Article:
Satellite data shows ice sheets of Greenland and Antarctica are declining at record speed. The annual loss of ice has doubled in the case of Greenland and tripled in the West Antarctic compared to figures from 2009.
Scientists from the Alfred Wegener Institute (AWI) in Bremerhaven mapping elevation changes of Greenlandic and Antarctic glaciers have found ice sheets are melting at record pace. Per year, the ice sheets dump some 500 cubic kilometers of ice into the oceans. The researchers say that compares to an ice sheet that's 600 meters (1970 feet) thick and covers an area as big as the German city of Hamburg - or the Southeast Asian nation of Singapore.
The research team headed by Veit Helm used around two years' worth of data from the ESA CryoSat-2 satellite to create digital elevation models of Greenland and Antarctica. The results were published in the online magazine of the European Geoscience Union (EGU) "The Cryosphere".
"The new elevation maps are snapshots of the current state of the ice sheets," Helm said. "The elevations are very accurate, to just a few meters in height, and cover close to 16 million square kilometers of the area of the ice sheets." Helm says this includes an additional 500,000 square kilometers that weren't covered in previous elevation models from altimetry.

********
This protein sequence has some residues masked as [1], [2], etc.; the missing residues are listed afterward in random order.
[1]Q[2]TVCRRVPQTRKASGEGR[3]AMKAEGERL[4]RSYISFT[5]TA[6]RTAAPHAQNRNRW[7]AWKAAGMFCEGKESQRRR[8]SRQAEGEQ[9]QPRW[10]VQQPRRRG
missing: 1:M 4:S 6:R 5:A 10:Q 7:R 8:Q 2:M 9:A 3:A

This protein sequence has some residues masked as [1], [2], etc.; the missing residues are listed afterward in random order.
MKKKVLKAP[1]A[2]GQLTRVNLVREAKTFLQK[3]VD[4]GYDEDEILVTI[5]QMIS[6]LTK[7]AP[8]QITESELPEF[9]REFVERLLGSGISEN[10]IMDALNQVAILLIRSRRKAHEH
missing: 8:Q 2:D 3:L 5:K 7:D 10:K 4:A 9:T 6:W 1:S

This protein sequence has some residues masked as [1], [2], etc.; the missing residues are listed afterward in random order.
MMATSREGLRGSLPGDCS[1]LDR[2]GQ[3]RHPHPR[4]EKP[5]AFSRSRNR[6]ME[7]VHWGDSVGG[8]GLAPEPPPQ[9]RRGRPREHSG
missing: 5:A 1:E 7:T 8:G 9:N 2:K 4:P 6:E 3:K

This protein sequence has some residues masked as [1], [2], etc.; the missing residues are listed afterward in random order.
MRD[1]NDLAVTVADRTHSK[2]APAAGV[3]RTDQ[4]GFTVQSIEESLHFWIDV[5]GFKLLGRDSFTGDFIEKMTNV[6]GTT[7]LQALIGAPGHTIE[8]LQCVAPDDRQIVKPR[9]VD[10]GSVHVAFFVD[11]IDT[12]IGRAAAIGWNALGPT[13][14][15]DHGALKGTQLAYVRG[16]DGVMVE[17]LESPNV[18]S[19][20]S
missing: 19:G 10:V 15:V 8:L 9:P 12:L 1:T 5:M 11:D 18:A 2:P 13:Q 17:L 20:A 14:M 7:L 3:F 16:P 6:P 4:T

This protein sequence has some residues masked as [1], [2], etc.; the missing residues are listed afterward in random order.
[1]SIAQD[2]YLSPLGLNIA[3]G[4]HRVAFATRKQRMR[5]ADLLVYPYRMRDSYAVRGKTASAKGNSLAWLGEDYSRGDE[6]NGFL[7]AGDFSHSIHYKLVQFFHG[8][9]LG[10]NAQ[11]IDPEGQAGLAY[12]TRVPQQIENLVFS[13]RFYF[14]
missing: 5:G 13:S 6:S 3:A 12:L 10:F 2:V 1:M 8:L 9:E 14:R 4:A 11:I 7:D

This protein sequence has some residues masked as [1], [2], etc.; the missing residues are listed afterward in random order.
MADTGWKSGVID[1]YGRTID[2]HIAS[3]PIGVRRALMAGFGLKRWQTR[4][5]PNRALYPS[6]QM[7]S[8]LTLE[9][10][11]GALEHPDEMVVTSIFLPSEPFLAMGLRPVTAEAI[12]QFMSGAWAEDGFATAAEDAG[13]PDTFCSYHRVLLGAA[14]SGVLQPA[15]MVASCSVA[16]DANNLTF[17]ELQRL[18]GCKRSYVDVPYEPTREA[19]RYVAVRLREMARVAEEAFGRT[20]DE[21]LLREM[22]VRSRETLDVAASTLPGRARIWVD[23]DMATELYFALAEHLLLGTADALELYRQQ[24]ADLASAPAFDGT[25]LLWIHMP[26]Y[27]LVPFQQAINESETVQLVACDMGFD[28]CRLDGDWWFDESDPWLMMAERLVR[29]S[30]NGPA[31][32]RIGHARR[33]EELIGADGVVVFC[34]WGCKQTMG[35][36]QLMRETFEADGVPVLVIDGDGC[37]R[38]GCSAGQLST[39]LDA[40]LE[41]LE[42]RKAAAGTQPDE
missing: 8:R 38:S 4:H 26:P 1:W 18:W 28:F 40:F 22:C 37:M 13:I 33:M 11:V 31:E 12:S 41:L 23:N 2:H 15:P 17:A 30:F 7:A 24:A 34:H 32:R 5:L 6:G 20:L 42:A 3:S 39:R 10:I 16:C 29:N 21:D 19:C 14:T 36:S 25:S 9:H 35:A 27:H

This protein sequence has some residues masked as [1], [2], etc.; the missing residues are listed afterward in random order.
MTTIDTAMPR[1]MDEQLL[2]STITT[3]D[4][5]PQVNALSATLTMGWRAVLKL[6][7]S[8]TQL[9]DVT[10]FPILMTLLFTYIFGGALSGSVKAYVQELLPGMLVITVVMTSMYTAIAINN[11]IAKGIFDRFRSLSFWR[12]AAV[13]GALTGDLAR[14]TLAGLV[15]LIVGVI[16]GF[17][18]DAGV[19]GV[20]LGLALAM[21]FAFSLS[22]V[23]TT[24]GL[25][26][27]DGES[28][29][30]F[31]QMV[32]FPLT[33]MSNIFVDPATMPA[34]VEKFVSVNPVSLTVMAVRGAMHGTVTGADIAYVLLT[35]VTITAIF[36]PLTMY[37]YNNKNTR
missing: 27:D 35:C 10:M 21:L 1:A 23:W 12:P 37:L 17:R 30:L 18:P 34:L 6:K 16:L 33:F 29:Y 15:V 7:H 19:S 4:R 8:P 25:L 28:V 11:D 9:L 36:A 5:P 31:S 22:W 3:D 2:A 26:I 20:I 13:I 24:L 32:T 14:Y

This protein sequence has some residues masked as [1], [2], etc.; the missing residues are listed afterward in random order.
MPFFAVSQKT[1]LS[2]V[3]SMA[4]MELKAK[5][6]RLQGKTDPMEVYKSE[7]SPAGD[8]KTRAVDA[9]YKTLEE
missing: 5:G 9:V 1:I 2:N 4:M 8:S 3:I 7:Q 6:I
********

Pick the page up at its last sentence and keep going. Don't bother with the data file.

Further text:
Space technology shows declining ice mass
Helm and his team analyzed all data from the CryoSat-2 radar altimeter SIRAL in order to come up with these detailed maps. The satellite with this new radar equipment was launched in 2010. Satellite altimeters measure the height of an ice sheet by sending radar or laser pulses which are then reflected by the surface of the glaciers or surrounding areas of water and recorded by the satellite.
The researchers used other satellite data as well to document how elevation has changed between 2011 and 2014. Ice sheets gain mass through snowfall and lose it through melting and accelerating glaciers, which carry ice from the interior of the ice sheet to the ocean.
"We need to understand where and to which extent the ice thickness across the glaciers has changed. Only then can we analyze the drivers of these changes and find out how much ice sheets contribute to global sea level rise," lead author Helm said.
Rapid ice loss over a short period of time
The team used more than 200 million SIRAL data points for Antarctica and some 14 million data points for Greenland to create the elevation maps. The results show that Greenland alone is losing around 375 cubic kilometers of ice per year.
Compared to data which was collected in 2009, the loss of mass from the Greenland ice sheet has doubled. The rate of ice discharge from the West Antarctic ice sheet tripled during the same period.
"If you combine the two, they are thinning at a rate of 500 cubic kilometers per year. That is the highest rate observed since altimetry satellite records began about 20 years ago," said glaciologist Angelika Humbert, who co-authored the AWI study.
The researchers detected the biggest elevation changes at the Jakobshavn Glacier in West Greenland and Pine Island Glacier in West Antarctica. This corresponds with other scientific research on both areas.
Whereas the West Antarctic Ice Sheet and the Antarctic Peninsula, on the far west of the continent, are rapidly losing volume, East Antarctica is gaining volume. However, the scientists stress that this is happening at such a low rate that it does not compensate for the losses on the other side of the continent.
200 days to the Paris UN Climate Change Summit -- the latest on the EU’s GMO crop controversy -- and how the tiny German village of Feldheim became an energy role model.